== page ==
And Dad opened one eye. . .a final ‘miracle,’ of sorts.

Tears filled his one opened eye. Mine too. The Prodigal Son had returned. . . in time to see him off to the next realm.

Over the next 24 hours, I whispered to my Dad and spoke to him for hours, even though he never again opened his eyes. I told him what a good father he was; how proud I was to be his son, and more. I thanked him for allowing me to be the creative spirit I had become — even when it threatened him — and I thanked him for being the best Dad on the planet.

I told him it was okay to let go — his shift was over. . .his time here well-spent — his impact undeniable — his suffering complete.

Within a few hours, he was gone. That was four years ago today.

There is so much more I’d like to tell you about my Dad: that he played minor league baseball with the Phillies before the war, that he adored my Mom for well over a half-century; that he lived a good and productive life. But those will have to wait for another day.

Because now, I’m going to spend some time with my own sons — to make new memories — ones I pray they'll recall with fondness at a ripe old age.


Anonymous Anonymous said...

Love you big brother!

11:35 PM EST  
Blogger Ron Copfer said...

What an awesome expression of love! I'm proud to call you 'friend!'

7:06 AM EST  
Blogger Middle Child said...

My youngest wrote about her dad as she sat with him on the night before the hospital forcibly turned off his ventilator at home.. part of what she wrote was this,
"It was on Monday night the 14th of May 2007 that mum phoned and told me Dad was going to be flown home to die.

I spent some time with him that night too and brought him a photo of Judy and Jeanette mum had stuck to the wall. He had a lot of photos in there and they must've helped him a lot. I made sure I said all the things I could think to say. I told him how great a Dad he is; how sorry I was that I hadn't come home more these last few years and how much I loved him. He mouthed I love you back to me. I wanted him to know these things I felt that they were the most important things to have him hear. It was hard for me to walk out this night. He had given Andy a huge smile when he left he was happy to have seen him there. I told him when I left I will see you at home tomorrow morning. "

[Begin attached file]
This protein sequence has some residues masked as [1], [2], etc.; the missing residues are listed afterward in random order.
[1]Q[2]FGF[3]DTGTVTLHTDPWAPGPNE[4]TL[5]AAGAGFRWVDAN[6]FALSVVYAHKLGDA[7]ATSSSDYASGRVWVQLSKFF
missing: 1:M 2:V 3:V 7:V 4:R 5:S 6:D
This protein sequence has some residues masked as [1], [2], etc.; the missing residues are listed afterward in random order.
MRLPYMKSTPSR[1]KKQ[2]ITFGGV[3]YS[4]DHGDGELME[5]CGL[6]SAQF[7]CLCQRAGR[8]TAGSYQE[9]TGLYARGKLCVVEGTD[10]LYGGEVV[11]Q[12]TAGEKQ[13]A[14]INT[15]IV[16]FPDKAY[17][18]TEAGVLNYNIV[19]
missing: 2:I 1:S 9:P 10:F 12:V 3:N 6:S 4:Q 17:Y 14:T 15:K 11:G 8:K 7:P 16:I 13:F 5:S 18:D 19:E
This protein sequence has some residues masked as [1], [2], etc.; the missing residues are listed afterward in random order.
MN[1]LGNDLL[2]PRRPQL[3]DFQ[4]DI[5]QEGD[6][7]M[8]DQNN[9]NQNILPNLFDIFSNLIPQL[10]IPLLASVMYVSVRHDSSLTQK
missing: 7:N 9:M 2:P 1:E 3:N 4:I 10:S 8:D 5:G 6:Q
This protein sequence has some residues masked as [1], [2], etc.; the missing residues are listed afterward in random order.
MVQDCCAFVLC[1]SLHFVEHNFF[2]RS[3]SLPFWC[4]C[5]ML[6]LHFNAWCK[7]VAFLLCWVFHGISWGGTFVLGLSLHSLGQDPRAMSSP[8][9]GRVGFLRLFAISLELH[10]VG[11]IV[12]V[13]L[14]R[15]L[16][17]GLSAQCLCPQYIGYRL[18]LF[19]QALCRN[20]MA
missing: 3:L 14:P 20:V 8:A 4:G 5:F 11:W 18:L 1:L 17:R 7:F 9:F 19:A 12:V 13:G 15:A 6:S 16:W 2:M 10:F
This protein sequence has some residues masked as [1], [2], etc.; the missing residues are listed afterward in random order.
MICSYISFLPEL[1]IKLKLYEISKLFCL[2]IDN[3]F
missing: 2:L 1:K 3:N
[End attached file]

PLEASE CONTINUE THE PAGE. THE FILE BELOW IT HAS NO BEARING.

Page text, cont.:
As dreadful as it was for my children, and hard no doubt for you - my own dad was killed when I was 15 by a drunk driver - Dad was a pedestrian - but conversely I was lucky enough to have spent time with him in the early morning just before he went to work that day and it healed heaps between us

leaving our mum or dad is so mportant that we do it with love and tell them that we love them. -

4:53 AM EDT  
Blogger lasagna_maker said...

What a sweet tribute to your father.

I don't know you and found you via a google search for 'my father was a southern gentleman' since my own father died a week ago and I am helping my three brothers create the obit. (my dad had two strokes).

You and I are a couple of lucky people to have had such true, dedicated Dads in life.

It is true gold.

11:02 AM EDT